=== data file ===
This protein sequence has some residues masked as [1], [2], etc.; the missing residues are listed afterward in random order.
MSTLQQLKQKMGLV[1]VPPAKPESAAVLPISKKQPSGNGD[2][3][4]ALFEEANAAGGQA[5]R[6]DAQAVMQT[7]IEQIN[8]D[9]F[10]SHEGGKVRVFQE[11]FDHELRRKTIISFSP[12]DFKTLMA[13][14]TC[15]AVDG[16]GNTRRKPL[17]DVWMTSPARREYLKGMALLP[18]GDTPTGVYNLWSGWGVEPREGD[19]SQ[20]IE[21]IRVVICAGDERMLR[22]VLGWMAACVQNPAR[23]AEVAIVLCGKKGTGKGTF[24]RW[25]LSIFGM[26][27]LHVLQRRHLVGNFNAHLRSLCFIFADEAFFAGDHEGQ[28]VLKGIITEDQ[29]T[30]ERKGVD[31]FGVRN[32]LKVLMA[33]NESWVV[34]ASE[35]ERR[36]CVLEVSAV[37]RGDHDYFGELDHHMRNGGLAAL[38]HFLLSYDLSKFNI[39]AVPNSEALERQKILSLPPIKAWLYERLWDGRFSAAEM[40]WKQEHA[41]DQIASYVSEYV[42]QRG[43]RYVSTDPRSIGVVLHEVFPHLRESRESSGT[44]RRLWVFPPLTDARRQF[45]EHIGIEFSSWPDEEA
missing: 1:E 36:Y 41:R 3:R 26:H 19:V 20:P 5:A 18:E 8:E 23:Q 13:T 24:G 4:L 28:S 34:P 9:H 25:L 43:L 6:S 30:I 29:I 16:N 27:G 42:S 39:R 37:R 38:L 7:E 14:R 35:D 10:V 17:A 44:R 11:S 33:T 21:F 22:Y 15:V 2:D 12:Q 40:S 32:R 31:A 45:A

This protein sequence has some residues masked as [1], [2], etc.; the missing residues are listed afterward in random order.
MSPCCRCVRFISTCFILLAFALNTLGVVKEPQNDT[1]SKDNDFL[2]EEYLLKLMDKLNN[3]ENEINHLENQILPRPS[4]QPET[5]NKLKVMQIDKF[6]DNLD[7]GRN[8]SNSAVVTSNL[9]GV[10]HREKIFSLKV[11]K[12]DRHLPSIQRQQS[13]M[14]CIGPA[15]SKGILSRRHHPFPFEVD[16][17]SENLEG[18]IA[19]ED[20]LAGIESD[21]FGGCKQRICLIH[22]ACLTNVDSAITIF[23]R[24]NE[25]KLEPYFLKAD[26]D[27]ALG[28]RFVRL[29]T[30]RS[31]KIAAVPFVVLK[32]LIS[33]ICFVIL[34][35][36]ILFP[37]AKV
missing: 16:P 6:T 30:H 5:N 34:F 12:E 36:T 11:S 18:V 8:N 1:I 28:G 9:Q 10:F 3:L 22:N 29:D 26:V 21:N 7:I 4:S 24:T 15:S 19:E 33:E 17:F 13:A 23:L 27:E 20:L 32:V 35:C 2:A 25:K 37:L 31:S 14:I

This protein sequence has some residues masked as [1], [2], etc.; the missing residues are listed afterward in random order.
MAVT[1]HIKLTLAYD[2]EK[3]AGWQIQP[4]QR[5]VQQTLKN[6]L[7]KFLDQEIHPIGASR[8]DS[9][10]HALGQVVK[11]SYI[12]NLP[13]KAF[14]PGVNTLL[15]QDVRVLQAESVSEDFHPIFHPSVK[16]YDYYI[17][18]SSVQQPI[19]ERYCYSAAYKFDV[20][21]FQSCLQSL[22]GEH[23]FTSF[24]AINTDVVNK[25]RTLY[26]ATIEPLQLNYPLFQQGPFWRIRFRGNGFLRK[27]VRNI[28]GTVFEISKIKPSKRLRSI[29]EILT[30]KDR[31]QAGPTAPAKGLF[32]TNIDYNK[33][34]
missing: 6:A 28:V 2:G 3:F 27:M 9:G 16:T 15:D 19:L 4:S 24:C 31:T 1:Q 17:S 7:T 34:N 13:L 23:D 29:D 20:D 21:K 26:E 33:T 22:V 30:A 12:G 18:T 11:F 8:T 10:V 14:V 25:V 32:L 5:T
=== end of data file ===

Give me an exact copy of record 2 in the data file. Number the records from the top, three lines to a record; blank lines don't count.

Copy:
This protein sequence has some residues masked as [1], [2], etc.; the missing residues are listed afterward in random order.
MSPCCRCVRFISTCFILLAFALNTLGVVKEPQNDT[1]SKDNDFL[2]EEYLLKLMDKLNN[3]ENEINHLENQILPRPS[4]QPET[5]NKLKVMQIDKF[6]DNLD[7]GRN[8]SNSAVVTSNL[9]GV[10]HREKIFSLKV[11]K[12]DRHLPSIQRQQS[13]M[14]CIGPA[15]SKGILSRRHHPFPFEVD[16][17]SENLEG[18]IA[19]ED[20]LAGIESD[21]FGGCKQRICLIH[22]ACLTNVDSAITIF[23]R[24]NE[25]KLEPYFLKAD[26]D[27]ALG[28]RFVRL[29]T[30]RS[31]KIAAVPFVVLK[32]LIS[33]ICFVIL[34][35][36]ILFP[37]AKV
missing: 16:P 6:T 30:H 5:N 34:F 12:E 36:T 11:S 18:V 8:N 1:I 28:G 9:Q 10:F 3:L 22:N 29:D 26:V 21:N 7:I 4:S 24:T 15:S 19:E 33:E 17:F 13:A 23:L 27:E 20:L 32:V 35:C 2:A 25:K 37:L 31:S 14:I